|Meeting Minutes 3 PDF||9||80 KB|
If you have difficulty accessing this file, please visit web accessibility.
Wednesday 22 April 2009
10:00am – 1:00pm
AQIS New South Wales – Regional Office
|Ann McDonald||AQIS - Chair|
|Quentin Wallace||International Racehorse Transport|
|Crispin Bennett||Crispin Bennett International Horse Transport|
|Josh Murphy||New Zealand Bloodstock|
|Franz Venhaus||Equestrian Australia|
|Paul O’Callaghan||Racing Victoria Limited|
|Peter McGauran||Thoroughbred Breeders Australia|
|Andrew Kelly||Harness Racing Australia|
|Kevin Doyle||Australian Veterinary Association|
|Robyn Martin||Biosecurity Australia|
|Brant Smith||Biosecurity Australia|
|Phillip Widders||AQIS – NSW|
|Wayne Burcher||AQIS – NSW|
|Murli Baker-Gabb||AQIS – Horse Imports|
|Scott Channing||AQIS – Horse Imports|
|Frank Mondello||Sydney Airport Limited|
|Sarah Renner||Melbourne Airport|
|Paul Hickey||Quarantine and Expert Advisory Committee|
|Chris Burke||International Racehorse Transport|
|Patricia Ellis||Australian Horse Industry Council|
|Barry Smyth||Australian Horse Industry Council|
1. Welcome and Introductions
The Chair welcomed and thanked those in attendance for the third Horse Industry Consultative Committee (HICC) meeting, especially the Hon Peter McGauran representing Thoroughbred Breeders Australia, Professor Shergold and others attending for the first time.
2. Minutes and Action Items
The Chair called for any further comments on the minutes from the second HICC meeting. The minutes from the second HICC meeting were accepted. The Chair discussed each of the action items arising from the second meeting and advised that all items had been completed and that a couple of items were subject to discussion later in the meeting.
3. AQIS Horse Import Program Finance Report - Fees
The Chair introduced the Horse Imports Program finance report which showed that as at 31 March 2009 the Program had a deficit of $1.414m. Expenditure for the year to date was $2.303m and revenue was $0.889m. The Chair advised that the Program is expecting to have an accumulated deficit of over $2.0m by the end of the current financial year. The accumulated deficit includes $0.70m of horse related expenditure incurred during the 2007-08 financial year.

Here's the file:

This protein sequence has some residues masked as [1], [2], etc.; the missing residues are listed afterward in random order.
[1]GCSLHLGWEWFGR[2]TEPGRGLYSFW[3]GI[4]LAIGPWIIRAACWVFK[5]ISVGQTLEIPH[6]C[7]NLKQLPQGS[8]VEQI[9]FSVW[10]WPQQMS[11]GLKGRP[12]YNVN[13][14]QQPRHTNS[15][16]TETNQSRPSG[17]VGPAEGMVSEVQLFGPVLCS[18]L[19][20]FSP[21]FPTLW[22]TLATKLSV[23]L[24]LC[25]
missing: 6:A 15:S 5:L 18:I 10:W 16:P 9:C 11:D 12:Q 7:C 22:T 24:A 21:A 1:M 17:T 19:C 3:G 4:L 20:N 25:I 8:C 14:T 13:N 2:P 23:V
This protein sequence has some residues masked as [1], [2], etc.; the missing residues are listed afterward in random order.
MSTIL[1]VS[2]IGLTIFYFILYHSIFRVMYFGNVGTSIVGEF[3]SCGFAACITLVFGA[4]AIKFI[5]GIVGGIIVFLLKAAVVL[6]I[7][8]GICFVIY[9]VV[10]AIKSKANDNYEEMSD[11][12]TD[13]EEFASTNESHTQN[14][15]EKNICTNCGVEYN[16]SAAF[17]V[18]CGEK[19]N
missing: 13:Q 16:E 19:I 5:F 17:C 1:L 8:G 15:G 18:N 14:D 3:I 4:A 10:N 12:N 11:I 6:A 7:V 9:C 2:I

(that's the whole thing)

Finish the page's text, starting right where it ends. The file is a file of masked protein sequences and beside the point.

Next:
The Chair informed the Committee members that following receipt of the review reports on post-arrival quarantine facilities and procedures by the Expert Group and Biosecurity Australia, AQIS had reduced staffing levels at the airport. The reduction in staff numbers would help to minimise the upward pressure on fee for the importation of horses.
The Chair provided a breakdown of some of the Program expenditure including:
- the number of full-time equivalents (FTEs) across the Program - 3.55 FTEs in the ACT, 2.94 FTEs in New South Wales and 1.28 FTEs in Victoria;
- property and accommodation costs consisting of rent of $0.482m for Spotswood and $0.112m for Eastern Creek and the Canberra Office, as well as $0.189m for outgoings such as electricity, water, pest control, building maintenance and cleaning.
HICC members raised concerns with the property rental costs and how it was calculated and attributed to the Program, especially the rent at Spotswood Quarantine Station. It was suggested that rental should be calculated based on usage of the quarantine station rather than the area occupied for each animal commodity group. Horse importers suggested that they could keep horses in the stables and not use the turn out yards, this would reduce the area needed for horse imports and therefore the amount of rent attributed to the Horse Import Program.